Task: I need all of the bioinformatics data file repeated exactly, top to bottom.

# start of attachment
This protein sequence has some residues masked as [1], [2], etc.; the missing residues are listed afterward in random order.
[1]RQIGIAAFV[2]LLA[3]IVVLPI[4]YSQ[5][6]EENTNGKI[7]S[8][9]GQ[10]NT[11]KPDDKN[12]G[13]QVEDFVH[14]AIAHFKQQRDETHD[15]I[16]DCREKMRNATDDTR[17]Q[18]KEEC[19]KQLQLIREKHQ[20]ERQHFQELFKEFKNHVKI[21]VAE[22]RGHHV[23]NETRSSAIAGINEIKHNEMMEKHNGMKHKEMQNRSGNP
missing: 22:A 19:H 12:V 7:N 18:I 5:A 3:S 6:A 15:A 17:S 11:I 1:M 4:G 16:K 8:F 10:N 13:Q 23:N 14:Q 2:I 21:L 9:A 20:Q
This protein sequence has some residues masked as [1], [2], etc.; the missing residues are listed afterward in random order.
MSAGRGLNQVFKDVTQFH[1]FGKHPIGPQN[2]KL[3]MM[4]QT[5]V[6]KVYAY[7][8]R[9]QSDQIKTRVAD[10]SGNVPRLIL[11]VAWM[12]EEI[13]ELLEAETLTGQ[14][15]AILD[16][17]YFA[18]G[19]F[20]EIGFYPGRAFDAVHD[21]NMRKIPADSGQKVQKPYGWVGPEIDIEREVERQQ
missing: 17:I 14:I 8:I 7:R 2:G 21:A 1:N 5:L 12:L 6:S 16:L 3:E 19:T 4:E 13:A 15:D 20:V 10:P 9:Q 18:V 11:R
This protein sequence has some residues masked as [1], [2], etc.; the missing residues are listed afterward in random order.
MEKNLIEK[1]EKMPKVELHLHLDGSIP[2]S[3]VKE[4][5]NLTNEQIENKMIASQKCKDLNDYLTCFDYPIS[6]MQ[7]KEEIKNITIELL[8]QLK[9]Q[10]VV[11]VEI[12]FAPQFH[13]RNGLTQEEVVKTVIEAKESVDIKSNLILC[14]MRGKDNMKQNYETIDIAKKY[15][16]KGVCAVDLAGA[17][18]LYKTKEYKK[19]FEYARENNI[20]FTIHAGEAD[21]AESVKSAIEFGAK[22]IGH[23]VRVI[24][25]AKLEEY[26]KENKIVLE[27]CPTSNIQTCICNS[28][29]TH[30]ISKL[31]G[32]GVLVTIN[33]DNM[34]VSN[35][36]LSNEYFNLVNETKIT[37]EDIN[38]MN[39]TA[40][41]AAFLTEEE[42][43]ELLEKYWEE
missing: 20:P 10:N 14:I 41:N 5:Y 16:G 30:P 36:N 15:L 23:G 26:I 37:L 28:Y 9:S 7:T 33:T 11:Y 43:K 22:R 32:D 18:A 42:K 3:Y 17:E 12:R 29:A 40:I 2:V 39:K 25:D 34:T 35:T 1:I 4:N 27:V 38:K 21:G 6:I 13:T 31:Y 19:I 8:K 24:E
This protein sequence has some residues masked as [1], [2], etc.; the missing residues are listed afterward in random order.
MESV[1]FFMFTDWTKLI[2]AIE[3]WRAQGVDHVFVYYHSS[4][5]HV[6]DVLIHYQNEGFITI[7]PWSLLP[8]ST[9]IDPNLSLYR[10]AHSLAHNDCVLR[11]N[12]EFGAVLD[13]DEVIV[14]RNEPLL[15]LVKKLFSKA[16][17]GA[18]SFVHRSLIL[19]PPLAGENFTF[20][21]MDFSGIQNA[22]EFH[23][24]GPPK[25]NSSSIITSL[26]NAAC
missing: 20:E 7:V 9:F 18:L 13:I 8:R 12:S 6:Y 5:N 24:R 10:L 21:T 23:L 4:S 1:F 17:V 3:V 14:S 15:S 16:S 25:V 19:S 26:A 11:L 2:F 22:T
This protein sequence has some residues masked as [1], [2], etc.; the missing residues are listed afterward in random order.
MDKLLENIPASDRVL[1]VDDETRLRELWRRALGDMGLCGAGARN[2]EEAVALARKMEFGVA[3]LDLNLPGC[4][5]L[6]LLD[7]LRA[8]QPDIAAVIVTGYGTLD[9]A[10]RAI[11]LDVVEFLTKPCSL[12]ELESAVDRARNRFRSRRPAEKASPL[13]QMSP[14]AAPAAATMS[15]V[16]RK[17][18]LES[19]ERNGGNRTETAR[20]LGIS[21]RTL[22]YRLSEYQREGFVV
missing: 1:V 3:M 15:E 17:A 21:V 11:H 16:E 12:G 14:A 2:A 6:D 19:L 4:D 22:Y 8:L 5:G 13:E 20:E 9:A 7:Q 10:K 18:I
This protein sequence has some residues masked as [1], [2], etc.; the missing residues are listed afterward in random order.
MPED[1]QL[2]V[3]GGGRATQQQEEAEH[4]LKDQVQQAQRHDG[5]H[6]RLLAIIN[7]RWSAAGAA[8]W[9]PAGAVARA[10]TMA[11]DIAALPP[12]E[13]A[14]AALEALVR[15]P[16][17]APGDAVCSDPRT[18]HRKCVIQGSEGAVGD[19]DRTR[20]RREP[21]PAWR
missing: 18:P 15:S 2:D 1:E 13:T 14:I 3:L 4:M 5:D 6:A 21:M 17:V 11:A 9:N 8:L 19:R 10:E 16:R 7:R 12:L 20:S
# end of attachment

This protein sequence has some residues masked as [1], [2], etc.; the missing residues are listed afterward in random order.
[1]RQIGIAAFV[2]LLA[3]IVVLPI[4]YSQ[5][6]EENTNGKI[7]S[8][9]GQ[10]NT[11]KPDDKN[12]G[13]QVEDFVH[14]AIAHFKQQRDETHD[15]I[16]DCREKMRNATDDTR[17]Q[18]KEEC[19]KQLQLIREKHQ[20]ERQHFQELFKEFKNHVKI[21]VAE[22]RGHHV[23]NETRSSAIAGINEIKHNEMMEKHNGMKHKEMQNRSGNP
missing: 22:A 19:H 12:V 7:N 18:I 5:A 3:S 6:A 15:A 17:S 11:I 1:M 4:G 16:K 8:F 10:N 13:Q 23:N 14:Q 2:I 21:L 9:A 20:Q
This protein sequence has some residues masked as [1], [2], etc.; the missing residues are listed afterward in random order.
MSAGRGLNQVFKDVTQFH[1]FGKHPIGPQN[2]KL[3]MM[4]QT[5]V[6]KVYAY[7][8]R[9]QSDQIKTRVAD[10]SGNVPRLIL[11]VAWM[12]EEI[13]ELLEAETLTGQ[14][15]AILD[16][17]YFA[18]G[19]F[20]EIGFYPGRAFDAVHD[21]NMRKIPADSGQKVQKPYGWVGPEIDIEREVERQQ
missing: 17:I 14:I 8:I 7:R 2:G 21:A 1:N 5:L 12:L 6:S 16:L 3:E 19:T 4:E 13:A 15:D 20:V 10:P 9:Q 18:V 11:R
This protein sequence has some residues masked as [1], [2], etc.; the missing residues are listed afterward in random order.
MEKNLIEK[1]EKMPKVELHLHLDGSIP[2]S[3]VKE[4][5]NLTNEQIENKMIASQKCKDLNDYLTCFDYPIS[6]MQ[7]KEEIKNITIELL[8]QLK[9]Q[10]VV[11]VEI[12]FAPQFH[13]RNGLTQEEVVKTVIEAKESVDIKSNLILC[14]MRGKDNMKQNYETIDIAKKY[15][16]KGVCAVDLAGA[17][18]LYKTKEYKK[19]FEYARENNI[20]FTIHAGEAD[21]AESVKSAIEFGAK[22]IGH[23]VRVI[24][25]AKLEEY[26]KENKIVLE[27]CPTSNIQTCICNS[28][29]TH[30]ISKL[31]G[32]GVLVTIN[33]DNM[34]VSN[35][36]LSNEYFNLVNETKIT[37]EDIN[38]MN[39]TA[40][41]AAFLTEEE[42][43]ELLEKYWEE
missing: 20:P 10:N 14:I 41:N 5:Y 16:G 30:P 36:N 15:L 23:G 26:I 37:L 28:Y 9:S 7:T 33:T 11:Y 43:K 22:R 32:D 18:A 42:K 3:Y 17:E 12:R 29:A 40:I 2:V 39:K 25:D 34:T 35:T 1:I 4:N 27:V 38:K 21:G 6:I 13:T 31:Y 19:I 8:K 24:E
This protein sequence has some residues masked as [1], [2], etc.; the missing residues are listed afterward in random order.
MESV[1]FFMFTDWTKLI[2]AIE[3]WRAQGVDHVFVYYHSS[4][5]HV[6]DVLIHYQNEGFITI[7]PWSLLP[8]ST[9]IDPNLSLYR[10]AHSLAHNDCVLR[11]N[12]EFGAVLD[13]DEVIV[14]RNEPLL[15]LVKKLFSKA[16][17]GA[18]SFVHRSLIL[19]PPLAGENFTF[20][21]MDFSGIQNA[22]EFH[23][24]GPPK[25]NSSSIITSL[26]NAAC
missing: 20:E 7:V 9:F 18:L 13:I 8:R 12:S 6:Y 5:N 24:R 10:L 21:T 23:L 4:S 1:F 17:V 3:V 14:S 15:S 16:S 25:V 19:S 26:A 11:L 2:F 22:T
This protein sequence has some residues masked as [1], [2], etc.; the missing residues are listed afterward in random order.
MDKLLENIPASDRVL[1]VDDETRLRELWRRALGDMGLCGAGARN[2]EEAVALARKMEFGVA[3]LDLNLPGC[4][5]L[6]LLD[7]LRA[8]QPDIAAVIVTGYGTLD[9]A[10]RAI[11]LDVVEFLTKPCSL[12]ELESAVDRARNRFRSRRPAEKASPL[13]QMSP[14]AAPAAATMS[15]V[16]RK[17][18]LES[19]ERNGGNRTETAR[20]LGIS[21]RTL[22]YRLSEYQREGFVV
missing: 1:V 3:M 15:E 17:A 21:V 11:H 16:E 12:G 14:A 2:A 6:D 19:L 4:D 22:Y 8:L 5:G 13:E 20:E 9:A 7:Q 10:K 18:I
This protein sequence has some residues masked as [1], [2], etc.; the missing residues are listed afterward in random order.
MPED[1]QL[2]V[3]GGGRATQQQEEAEH[4]LKDQVQQAQRHDG[5]H[6]RLLAIIN[7]RWSAAGAA[8]W[9]PAGAVARA[10]TMA[11]DIAALPP[12]E[13]A[14]AALEALVR[15]P[16][17]APGDAVCSDPRT[18]HRKCVIQGSEGAVGD[19]DRTR[20]RREP[21]PAWR
missing: 18:P 15:S 2:D 1:E 13:T 14:I 3:L 4:M 5:D 6:A 21:M 17:V 11:A 9:N 8:L 19:R 10:E 16:R 7:R 12:L 20:S